Many of those cases involve privacy and the EU-US privacy shield. Europe isn’t alone in its concern for the privacy of citizens, however, with a new decision extending the protections of Canadian Privacy to data disseminated outside of Canada (hat tip to Daniel Solove). While the US doesn’t really care as much (or perhaps at all) about privacy, there are laws like the Speech Act which attempt to protect US residents (in this case writers) from the effects of foreign laws which are against US public policy (in this instance, the right to free speech).

There are a host of other issues which arise from these contracts, however. Do companies like the Daily Times understand and follow US legal requirements like the Fair Debt Collection Practices Act or, in the case of selling (and upselling), the Telephone Consumer Protection Act? Even if they do, how does one collect a relatively small debt in a foreign country in an efficient and cost-effective way? In the other direction, Europe has extended its controversial “right to forget” worldwide, creating a compliance nightmare for Google and other big US tech companies, and an unresolved conflict for others without as much skin in the game in Europe.

The Internet makes international business possible from your kitchen table. What that means for public policy and protection for the consumer remains largely unresolved.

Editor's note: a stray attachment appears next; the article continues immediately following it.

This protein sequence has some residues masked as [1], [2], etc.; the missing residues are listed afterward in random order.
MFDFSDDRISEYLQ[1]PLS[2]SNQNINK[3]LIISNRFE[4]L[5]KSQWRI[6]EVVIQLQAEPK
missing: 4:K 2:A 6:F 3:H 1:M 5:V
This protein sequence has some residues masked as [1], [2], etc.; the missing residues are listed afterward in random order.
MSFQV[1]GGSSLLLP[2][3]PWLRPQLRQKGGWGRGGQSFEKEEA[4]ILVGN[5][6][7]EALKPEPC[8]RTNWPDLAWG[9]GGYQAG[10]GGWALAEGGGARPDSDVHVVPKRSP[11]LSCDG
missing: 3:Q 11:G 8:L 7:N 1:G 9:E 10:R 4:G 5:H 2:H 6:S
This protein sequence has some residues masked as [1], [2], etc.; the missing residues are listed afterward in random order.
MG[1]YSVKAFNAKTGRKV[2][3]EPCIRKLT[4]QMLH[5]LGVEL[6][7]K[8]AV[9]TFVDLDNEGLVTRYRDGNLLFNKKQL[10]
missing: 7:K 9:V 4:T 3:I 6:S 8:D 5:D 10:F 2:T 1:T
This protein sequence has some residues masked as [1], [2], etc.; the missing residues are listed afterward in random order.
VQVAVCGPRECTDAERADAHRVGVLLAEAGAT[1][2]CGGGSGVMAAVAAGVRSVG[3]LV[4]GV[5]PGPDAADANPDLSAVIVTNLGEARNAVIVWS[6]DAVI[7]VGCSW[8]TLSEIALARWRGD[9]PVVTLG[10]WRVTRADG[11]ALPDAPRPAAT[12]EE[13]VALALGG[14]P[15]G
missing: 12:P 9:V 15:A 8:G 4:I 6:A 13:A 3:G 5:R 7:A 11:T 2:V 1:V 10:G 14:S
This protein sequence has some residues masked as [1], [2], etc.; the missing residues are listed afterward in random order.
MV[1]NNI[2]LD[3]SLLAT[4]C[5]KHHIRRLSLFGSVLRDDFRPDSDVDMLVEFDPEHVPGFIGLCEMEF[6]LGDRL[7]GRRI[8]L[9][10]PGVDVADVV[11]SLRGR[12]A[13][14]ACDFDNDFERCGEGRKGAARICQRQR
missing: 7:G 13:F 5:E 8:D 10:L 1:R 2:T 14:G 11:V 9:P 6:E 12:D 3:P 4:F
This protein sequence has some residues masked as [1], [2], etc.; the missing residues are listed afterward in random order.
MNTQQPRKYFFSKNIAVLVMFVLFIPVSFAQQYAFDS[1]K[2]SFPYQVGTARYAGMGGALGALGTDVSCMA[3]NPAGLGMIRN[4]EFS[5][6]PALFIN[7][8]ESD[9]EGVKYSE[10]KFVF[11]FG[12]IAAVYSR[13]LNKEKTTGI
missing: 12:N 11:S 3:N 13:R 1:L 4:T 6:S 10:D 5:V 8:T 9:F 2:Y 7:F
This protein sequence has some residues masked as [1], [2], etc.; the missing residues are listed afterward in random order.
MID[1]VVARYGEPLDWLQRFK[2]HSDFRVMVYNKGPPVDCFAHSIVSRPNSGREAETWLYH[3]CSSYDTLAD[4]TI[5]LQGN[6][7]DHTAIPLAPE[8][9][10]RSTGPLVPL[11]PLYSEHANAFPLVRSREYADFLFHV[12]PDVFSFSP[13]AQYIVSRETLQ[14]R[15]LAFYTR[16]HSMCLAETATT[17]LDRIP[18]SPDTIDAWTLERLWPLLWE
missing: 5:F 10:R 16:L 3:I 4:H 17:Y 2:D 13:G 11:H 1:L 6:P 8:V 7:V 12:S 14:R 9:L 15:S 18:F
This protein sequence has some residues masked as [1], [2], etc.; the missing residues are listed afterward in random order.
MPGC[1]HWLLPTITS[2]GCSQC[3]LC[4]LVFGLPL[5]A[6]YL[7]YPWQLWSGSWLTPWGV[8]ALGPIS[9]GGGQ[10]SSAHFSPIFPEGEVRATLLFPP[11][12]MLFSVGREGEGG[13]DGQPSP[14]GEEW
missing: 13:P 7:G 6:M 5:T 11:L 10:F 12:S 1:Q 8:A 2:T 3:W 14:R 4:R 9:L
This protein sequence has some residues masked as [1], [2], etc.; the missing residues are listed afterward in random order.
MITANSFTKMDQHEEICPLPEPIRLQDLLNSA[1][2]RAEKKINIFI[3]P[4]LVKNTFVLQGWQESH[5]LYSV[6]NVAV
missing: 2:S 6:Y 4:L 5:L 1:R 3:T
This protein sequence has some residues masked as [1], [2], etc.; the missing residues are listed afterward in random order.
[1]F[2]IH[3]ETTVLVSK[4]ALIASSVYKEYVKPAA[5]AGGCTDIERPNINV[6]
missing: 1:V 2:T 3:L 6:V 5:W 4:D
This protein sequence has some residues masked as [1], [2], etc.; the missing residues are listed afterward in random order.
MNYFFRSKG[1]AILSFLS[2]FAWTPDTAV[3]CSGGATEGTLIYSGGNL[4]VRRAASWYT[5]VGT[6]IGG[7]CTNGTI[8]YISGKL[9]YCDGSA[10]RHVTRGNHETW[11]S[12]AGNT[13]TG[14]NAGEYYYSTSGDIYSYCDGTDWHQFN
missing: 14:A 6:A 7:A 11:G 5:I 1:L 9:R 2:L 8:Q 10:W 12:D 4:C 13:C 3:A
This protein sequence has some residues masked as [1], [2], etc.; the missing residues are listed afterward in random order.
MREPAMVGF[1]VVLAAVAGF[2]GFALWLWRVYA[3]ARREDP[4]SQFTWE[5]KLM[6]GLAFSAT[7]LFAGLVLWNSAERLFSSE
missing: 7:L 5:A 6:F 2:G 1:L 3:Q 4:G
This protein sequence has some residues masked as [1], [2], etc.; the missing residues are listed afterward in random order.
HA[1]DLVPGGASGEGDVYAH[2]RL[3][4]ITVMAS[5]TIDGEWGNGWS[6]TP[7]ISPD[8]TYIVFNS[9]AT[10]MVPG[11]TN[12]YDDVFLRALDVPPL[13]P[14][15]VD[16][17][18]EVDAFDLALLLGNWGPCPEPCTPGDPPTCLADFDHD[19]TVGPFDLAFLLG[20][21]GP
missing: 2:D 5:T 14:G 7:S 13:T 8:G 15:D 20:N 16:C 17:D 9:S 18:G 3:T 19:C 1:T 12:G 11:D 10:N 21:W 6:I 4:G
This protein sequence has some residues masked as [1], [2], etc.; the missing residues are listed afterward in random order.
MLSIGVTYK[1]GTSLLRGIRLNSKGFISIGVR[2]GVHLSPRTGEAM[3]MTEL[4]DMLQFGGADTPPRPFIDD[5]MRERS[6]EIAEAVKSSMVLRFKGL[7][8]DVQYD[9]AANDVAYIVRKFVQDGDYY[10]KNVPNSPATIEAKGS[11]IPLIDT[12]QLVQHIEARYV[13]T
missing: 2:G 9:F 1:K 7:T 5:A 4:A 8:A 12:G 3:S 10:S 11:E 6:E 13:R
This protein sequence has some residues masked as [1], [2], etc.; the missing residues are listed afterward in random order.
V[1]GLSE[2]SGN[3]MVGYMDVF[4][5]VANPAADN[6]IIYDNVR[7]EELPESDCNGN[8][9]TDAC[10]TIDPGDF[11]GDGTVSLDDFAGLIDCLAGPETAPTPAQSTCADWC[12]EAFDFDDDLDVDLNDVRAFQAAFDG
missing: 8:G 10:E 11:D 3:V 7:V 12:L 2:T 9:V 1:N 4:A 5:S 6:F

A cold wind on privacy

AMadison screenshot

Not just your moment; yours, Verizon’s, Amazon’s …

Standing outside in the chill of what passes for “spring” these days, with a cold breeze numbing the end of my uncovered ears (it’s SPRING for God’s sake), I listened to my fellow soccer parents discussing the merits of the Senate’s recent vote to rescind the FCC’s as-yet unimplemented rules on privacy for ISPs. Overall, I think most of the parents were pretty ok with the loss of some privacy in exchange for the perceived benefits of data sharing. Most of that had to do with the cool things technology can do when provided with access to data, like make sure your latté is ready before you actually arrive at Starbucks in the morning.

Listening, I was trying to think of why I’m not on board with that logic (other than the fact that I’m not a huge latté fan). Aside from the many concerning ways in which ISPs can and have used data, the bigger problem would seem to be that there’s no real guarantee that the data will remain with the ISP or their marketing partners.

First of all, big companies of all stripes are pretty terrible at keeping data secure. That means that, in addition to that cool relocation feature which allows you to pre-order a late on the drive to that early-morning soccer tournament, you may be letting hackers from the Ukraine into details about your life which may (or may not) allow them to hack into your bank accounts or determine the content of that highly sensitive e-mail you received.

Secondly, as lawyers well know, data of all types is discoverable in litigation, so those “innocent” late night visits to Ashley Madison may not be as private as you think they are. While much of that data is already available and discoverable from your e-mail provider or home computer, giving ISPs an incentive to keep and distribute that data certainly won’t improve matters any. Increasing the amount of data available also means more data available to the government, and while it’s nice to believe that only matters if you’ve done something wrong, that’s not always true. In Europe, the public and the courts have been fighting against mandatory data retention rules, even as the US arguably incentivizes the private collection of data.